7 ohwilleke July 13, 2016 at 5:44 pm

Powerpoint is often good at getting people who don’t naturally do so to be more audience focused rather than speaker focused.

8 ohwilleke July 13, 2016 at 5:45 pm

Powerpoint is also good in particular for communicating with people who respond more strongly or naturally to visuals than the words. It allows communication of the same idea in multiple formats.

9 mulp July 14, 2016 at 12:36 pm

Anything you can do with PowerPoint you can do in html in 0.1% of the bytes of data.

Or in odml with an editor like Open Office.

But then you would not be trying to promote monopoly rents to Bill Gates to fund his efforts to make nuclear power cool again.

Slides with graphics were much better BEFORE PowerPoint. I grew up with overhead projectors that used just paper as the data source. You could grab a book and project a page or two on the screen. Then there were the new fangled ones that required transparencies, so the paper or book had to be transferred onto plastic using some heat transfer process. Or you could draw on them with markers. Last time I tried PowerPoint it was harder to do a presentation with slides than in 1970.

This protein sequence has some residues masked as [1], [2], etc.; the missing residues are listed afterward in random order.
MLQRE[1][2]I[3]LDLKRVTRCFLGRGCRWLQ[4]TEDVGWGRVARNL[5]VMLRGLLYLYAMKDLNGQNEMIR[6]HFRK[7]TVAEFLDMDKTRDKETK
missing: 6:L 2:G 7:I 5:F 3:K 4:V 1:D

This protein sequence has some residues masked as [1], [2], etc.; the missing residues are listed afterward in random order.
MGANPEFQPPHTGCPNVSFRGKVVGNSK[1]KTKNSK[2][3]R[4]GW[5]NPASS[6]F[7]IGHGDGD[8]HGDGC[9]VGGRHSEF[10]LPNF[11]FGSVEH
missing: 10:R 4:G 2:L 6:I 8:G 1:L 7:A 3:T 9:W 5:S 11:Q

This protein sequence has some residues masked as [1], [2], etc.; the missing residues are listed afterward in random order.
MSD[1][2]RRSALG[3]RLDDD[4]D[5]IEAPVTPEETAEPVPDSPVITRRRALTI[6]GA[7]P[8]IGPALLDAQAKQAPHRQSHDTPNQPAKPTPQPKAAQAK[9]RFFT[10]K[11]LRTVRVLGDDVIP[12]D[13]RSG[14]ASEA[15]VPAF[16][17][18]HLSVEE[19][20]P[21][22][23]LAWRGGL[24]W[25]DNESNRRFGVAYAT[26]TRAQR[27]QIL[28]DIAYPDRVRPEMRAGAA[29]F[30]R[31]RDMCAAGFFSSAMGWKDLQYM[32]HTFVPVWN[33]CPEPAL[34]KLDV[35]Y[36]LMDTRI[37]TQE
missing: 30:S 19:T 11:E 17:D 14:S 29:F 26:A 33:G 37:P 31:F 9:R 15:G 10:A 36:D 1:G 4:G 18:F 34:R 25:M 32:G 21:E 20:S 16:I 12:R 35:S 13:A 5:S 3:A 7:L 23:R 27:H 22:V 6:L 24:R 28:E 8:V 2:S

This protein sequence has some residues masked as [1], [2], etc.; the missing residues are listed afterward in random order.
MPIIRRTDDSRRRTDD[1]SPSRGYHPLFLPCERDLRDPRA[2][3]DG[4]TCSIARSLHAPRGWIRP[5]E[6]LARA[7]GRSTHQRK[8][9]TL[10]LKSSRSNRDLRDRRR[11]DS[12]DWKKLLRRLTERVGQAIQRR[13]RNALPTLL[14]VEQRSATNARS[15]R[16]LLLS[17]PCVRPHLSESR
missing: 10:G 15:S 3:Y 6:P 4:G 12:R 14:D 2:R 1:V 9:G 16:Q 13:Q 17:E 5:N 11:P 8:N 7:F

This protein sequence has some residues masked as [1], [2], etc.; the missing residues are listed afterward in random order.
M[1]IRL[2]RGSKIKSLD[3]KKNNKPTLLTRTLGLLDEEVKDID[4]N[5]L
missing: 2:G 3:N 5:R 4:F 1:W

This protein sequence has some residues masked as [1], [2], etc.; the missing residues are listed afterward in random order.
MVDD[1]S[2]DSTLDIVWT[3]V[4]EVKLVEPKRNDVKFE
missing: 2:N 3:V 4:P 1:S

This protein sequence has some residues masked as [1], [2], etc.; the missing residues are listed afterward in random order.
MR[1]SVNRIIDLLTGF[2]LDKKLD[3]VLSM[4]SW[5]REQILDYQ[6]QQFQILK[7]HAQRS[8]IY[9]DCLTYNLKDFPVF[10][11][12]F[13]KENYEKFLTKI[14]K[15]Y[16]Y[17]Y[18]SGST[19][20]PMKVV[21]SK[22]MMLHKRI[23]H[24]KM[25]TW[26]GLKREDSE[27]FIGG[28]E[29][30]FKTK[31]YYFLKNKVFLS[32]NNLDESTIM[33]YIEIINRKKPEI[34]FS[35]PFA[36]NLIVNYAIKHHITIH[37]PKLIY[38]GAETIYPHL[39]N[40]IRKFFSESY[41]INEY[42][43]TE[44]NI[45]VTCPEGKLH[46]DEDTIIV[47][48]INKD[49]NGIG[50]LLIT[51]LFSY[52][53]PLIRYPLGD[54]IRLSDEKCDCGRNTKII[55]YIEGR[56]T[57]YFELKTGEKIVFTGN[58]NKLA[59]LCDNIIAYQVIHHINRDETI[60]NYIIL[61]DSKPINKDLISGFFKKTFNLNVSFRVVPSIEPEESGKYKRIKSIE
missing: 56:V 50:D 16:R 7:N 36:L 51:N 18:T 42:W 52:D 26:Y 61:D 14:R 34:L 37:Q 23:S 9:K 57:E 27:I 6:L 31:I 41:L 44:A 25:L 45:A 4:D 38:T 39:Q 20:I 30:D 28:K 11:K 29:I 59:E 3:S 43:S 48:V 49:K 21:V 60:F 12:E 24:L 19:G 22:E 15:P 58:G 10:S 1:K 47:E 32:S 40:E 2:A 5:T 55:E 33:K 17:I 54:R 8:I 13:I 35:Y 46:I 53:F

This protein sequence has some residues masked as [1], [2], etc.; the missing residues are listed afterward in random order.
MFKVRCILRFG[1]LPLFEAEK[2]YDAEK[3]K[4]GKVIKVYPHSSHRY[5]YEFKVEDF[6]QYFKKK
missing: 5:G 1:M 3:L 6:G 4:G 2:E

The problem is really that PowerPoint tries to sell you on the idea you don’t need to know what you are going to talk about.

If you really do have something to talk about, PowerPoint gets in the way. Try presenting some real research data. Best case you spend an hour doing data conversions to get your table source data into a format PowerPoint refuses to graph or chart like your analytic tools.

10 Anon July 13, 2016 at 11:45 am

2. Vietnam does well because it has lots of Asian people. Asian people have high IQs. Race is the best predictor of PISA scores, both between and within countries. North Korea would be an even bigger outlier, if included.

11 JWatts July 13, 2016 at 11:53 am

That does seem the obvious explanation.